I learned quite a bit from this one, and I'm very glad I read it. "Rough Stone Rolling" made Joseph Smith more like a real person for me. This book did that for Emma, and it also made Joseph Smith more real as a husband and father. I enjoyed reading about Joseph and Emma in domestic se...

    When I first began learning LDS church history as a senior in high school, I found Emma to be one of the most perplexing figures. How was it that a woman who had a testimony of the one and only true church could just leave it after her husband died? The woman had suffered so much up to...

    I learned things that I did not know about the Prophet Joseph Smith, which does, however not change my conviction that he is the prophet of the restoration. Emma Hale Smith was an extremely charitable soul who took everyoen into her home. Even while she knew about her husband's plural ...

    Overall, quite an enjoyable read. It was refreshing to read a biography of Emma rather than one focused on the many men in the church, though even this book does on occasion feel like it's more about Joseph or Brigham or Emma's sons. (Part of this is due I'm sure to the lack of informa...

    My biggest complaint is that Emma is nothing more than a side note for large portions of the book. I felt as if I were reading a book about church history and Emma was just thrown in for effect. I think there are 3 reasons for this: 1. Until Joseph Smith's murder and the saints ...

    A year after portraying Emma Hale Smith Bidamon in a film for the Church of Jesus Christ of Latter-day Saints, I finally read her biography. Yep. Naughty Anna. But hey, I was in grad school AND a working actor. I chose Mormon Enigma as my jumping off point, because I had heard from ma...

    Absolutely fascinating history. *Shaking my head in disbelief* page 175 "Emma urged the women to follow the teachings of Joseph Smith as he taught them 'from the stand,' implying that his private teachings should be disregarded...When Emma had the women take a public oath with their...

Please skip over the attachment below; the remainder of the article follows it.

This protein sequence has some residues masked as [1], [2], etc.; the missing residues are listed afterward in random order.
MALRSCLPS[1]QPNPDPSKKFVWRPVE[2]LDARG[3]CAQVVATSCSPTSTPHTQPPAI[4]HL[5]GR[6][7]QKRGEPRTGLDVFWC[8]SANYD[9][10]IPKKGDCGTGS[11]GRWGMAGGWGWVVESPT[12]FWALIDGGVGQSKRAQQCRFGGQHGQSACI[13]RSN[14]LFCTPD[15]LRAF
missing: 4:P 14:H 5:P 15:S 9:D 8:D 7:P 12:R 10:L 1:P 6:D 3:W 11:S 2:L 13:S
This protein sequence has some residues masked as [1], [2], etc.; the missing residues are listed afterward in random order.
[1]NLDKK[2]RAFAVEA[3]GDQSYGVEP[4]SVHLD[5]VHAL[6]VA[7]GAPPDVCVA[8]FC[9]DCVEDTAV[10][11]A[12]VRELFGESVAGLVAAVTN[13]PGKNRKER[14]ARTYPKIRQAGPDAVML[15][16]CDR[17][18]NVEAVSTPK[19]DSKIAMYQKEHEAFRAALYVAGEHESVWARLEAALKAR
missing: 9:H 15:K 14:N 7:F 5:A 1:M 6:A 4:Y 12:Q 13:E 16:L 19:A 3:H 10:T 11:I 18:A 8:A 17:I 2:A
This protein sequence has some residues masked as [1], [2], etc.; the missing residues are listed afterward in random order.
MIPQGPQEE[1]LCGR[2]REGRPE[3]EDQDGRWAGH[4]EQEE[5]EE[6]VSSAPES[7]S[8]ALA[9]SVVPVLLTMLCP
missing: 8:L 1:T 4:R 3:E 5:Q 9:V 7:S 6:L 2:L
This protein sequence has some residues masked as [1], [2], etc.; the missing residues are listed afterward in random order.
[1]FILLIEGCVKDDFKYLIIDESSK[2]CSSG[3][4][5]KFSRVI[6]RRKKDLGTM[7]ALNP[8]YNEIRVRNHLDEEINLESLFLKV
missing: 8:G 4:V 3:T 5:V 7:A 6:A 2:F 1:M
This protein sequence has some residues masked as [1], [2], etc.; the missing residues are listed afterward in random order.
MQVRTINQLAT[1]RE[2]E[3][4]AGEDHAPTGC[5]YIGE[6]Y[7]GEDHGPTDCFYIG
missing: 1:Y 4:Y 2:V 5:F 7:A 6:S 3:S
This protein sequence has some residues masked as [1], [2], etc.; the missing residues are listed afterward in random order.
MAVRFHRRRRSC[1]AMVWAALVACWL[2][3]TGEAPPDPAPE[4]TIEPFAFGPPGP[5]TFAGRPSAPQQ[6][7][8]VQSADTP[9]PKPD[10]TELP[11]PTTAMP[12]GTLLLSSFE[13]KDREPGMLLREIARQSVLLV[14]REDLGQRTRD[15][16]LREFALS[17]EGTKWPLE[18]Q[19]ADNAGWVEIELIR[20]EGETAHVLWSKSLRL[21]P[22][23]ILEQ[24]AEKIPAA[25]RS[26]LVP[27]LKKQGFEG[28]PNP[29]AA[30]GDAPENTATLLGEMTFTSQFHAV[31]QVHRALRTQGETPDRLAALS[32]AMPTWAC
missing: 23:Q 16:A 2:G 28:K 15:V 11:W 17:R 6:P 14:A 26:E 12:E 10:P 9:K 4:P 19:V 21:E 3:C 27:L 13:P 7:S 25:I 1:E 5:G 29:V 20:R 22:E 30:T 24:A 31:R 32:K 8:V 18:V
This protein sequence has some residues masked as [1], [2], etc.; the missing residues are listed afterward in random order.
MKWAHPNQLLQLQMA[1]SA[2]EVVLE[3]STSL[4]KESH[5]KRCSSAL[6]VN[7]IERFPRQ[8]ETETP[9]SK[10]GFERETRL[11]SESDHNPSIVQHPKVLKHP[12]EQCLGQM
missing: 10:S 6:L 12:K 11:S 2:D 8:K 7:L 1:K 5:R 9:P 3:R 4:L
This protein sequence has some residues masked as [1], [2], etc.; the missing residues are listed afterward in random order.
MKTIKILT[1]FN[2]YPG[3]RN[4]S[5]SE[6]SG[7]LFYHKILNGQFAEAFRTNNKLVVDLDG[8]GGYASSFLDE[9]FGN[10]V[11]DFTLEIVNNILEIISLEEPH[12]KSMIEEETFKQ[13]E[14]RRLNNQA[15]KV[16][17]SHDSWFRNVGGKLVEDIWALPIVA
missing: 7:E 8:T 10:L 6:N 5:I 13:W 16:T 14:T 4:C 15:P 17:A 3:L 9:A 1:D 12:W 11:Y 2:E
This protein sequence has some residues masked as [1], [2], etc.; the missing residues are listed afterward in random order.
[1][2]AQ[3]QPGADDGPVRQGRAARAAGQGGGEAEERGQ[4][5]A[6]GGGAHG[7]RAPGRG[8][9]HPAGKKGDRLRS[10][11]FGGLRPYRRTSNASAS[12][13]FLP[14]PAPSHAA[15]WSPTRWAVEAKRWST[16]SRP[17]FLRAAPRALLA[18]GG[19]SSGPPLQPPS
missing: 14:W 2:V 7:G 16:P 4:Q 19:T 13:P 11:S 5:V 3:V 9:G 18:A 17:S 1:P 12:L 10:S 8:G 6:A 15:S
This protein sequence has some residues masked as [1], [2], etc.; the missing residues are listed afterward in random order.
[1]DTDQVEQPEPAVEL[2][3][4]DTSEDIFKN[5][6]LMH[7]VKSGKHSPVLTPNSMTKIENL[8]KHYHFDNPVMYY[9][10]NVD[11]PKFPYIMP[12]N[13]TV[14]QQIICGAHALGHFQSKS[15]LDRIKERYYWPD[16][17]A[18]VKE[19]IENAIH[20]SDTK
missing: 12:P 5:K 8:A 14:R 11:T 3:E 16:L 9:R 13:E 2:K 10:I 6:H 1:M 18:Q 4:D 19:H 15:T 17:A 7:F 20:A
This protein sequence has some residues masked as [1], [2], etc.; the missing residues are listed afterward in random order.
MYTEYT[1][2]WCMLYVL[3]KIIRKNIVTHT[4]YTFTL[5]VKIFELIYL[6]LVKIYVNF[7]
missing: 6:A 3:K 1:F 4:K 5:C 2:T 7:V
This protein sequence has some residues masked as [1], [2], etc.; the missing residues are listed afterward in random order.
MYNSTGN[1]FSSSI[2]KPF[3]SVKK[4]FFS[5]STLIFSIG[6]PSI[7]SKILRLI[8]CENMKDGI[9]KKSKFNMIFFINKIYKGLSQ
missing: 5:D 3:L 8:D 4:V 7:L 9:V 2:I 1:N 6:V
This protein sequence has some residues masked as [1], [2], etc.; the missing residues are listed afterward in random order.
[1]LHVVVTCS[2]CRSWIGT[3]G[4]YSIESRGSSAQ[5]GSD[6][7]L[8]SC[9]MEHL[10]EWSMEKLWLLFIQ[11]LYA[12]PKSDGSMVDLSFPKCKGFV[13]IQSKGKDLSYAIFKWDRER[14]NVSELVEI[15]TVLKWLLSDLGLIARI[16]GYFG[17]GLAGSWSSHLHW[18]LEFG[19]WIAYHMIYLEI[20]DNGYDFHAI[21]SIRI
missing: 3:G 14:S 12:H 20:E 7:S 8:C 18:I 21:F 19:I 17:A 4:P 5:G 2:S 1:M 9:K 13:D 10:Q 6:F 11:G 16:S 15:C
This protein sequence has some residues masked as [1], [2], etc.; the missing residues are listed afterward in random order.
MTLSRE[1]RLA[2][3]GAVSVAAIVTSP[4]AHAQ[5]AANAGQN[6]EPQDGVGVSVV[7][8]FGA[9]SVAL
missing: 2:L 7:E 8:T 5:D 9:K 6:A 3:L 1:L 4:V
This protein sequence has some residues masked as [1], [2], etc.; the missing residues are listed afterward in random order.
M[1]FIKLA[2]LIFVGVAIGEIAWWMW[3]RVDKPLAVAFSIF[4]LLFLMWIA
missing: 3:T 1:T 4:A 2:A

Not really sure how this book left me feeling. I was intrigued to read it because I wanted to know what happened to Emma after the Saints all left Nauvoo. I know that she had remarried but that was it. Not sure that this book satisfied that curiosity, in the prologue they said that the...

  • Joe Spencer
    Feb 28, 2008

    Mormonism has had a bit of a schizophrenic relationship with Emma Smith. Over 150 years, she's been seen as everything from a "devil" to the epitome of the stereotypical selfless at all times, saintly, angelically feminine Mormon woman (the apparent most-favored status of Mormonism tod...

    OK. I think that when a book helps a feminist Mormon get closer to terms with a long, internal battle with polygamy it should get a "hurrah" and 5 stars. I loved reading this book. I know it had a lot of controversy when it was first published, but I found it non-biased and was surpris...

    because it is the ONLY biography of Emma Smith, who I would LOVE to better understand and sympathize with, and because it IS loaded w/ research, I have to give it credit, but as SIL Kristen pointed out, it's the bibliography, not the writing that made the book. Honestly, I felt like I ...

    This book failed me on two accounts first on a historical account and second on a spiritual one. I?ll start with the first. I think it is lacking at best to use references written 40 years after the events took place, it is slanderous and defamatory at worst to do so. For example, th...